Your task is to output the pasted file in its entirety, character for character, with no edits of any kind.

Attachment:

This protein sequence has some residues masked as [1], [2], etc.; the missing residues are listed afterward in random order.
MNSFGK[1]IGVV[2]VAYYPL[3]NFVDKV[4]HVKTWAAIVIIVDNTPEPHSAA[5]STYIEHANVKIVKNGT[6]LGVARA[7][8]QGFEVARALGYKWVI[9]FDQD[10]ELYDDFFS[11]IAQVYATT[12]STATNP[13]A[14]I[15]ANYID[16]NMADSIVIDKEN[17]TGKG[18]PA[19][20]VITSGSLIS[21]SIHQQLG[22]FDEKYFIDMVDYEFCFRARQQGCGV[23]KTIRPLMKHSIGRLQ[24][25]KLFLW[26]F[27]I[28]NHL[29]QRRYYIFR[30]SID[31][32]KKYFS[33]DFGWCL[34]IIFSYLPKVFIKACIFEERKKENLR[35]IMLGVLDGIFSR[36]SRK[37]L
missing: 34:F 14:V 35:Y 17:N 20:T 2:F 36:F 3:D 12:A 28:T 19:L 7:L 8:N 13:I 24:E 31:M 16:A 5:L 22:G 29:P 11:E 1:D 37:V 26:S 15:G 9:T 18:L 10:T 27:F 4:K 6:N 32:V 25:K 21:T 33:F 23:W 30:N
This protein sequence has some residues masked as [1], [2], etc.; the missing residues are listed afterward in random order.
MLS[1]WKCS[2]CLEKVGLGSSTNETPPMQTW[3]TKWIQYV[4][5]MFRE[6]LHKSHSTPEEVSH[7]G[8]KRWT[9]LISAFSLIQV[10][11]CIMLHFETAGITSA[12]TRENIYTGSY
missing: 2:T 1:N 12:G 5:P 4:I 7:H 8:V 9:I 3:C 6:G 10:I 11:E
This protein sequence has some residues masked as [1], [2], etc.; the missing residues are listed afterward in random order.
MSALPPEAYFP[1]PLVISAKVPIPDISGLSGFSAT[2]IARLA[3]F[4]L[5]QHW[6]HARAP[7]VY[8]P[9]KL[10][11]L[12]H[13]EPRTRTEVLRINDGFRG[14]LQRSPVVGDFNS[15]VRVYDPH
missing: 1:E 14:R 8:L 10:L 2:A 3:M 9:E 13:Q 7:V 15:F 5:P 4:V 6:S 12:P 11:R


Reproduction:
This protein sequence has some residues masked as [1], [2], etc.; the missing residues are listed afterward in random order.
MNSFGK[1]IGVV[2]VAYYPL[3]NFVDKV[4]HVKTWAAIVIIVDNTPEPHSAA[5]STYIEHANVKIVKNGT[6]LGVARA[7][8]QGFEVARALGYKWVI[9]FDQD[10]ELYDDFFS[11]IAQVYATT[12]STATNP[13]A[14]I[15]ANYID[16]NMADSIVIDKEN[17]TGKG[18]PA[19][20]VITSGSLIS[21]SIHQQLG[22]FDEKYFIDMVDYEFCFRARQQGCGV[23]KTIRPLMKHSIGRLQ[24][25]KLFLW[26]F[27]I[28]NHL[29]QRRYYIFR[30]SID[31][32]KKYFS[33]DFGWCL[34]IIFSYLPKVFIKACIFEERKKENLR[35]IMLGVLDGIFSR[36]SRK[37]L
missing: 34:F 14:V 35:Y 17:N 20:T 2:F 36:F 3:D 12:A 28:T 19:L 7:L 8:N 13:I 24:E 31:M 16:A 5:L 22:G 29:P 11:E 1:D 37:V 26:S 15:G 9:T 18:L 10:T 27:F 4:K 6:N 32:V 25:K 21:T 33:F 23:W 30:N
This protein sequence has some residues masked as [1], [2], etc.; the missing residues are listed afterward in random order.
MLS[1]WKCS[2]CLEKVGLGSSTNETPPMQTW[3]TKWIQYV[4][5]MFRE[6]LHKSHSTPEEVSH[7]G[8]KRWT[9]LISAFSLIQV[10][11]CIMLHFETAGITSA[12]TRENIYTGSY
missing: 2:T 1:N 12:G 5:P 4:I 7:H 8:V 9:I 3:C 6:G 10:I 11:E
This protein sequence has some residues masked as [1], [2], etc.; the missing residues are listed afterward in random order.
MSALPPEAYFP[1]PLVISAKVPIPDISGLSGFSAT[2]IARLA[3]F[4]L[5]QHW[6]HARAP[7]VY[8]P[9]KL[10][11]L[12]H[13]EPRTRTEVLRINDGFRG[14]LQRSPVVGDFNS[15]VRVYDPH
missing: 1:E 14:R 8:L 10:L 2:A 3:M 9:E 13:Q 7:V 15:F 5:P 4:V 6:S 12:P 11:R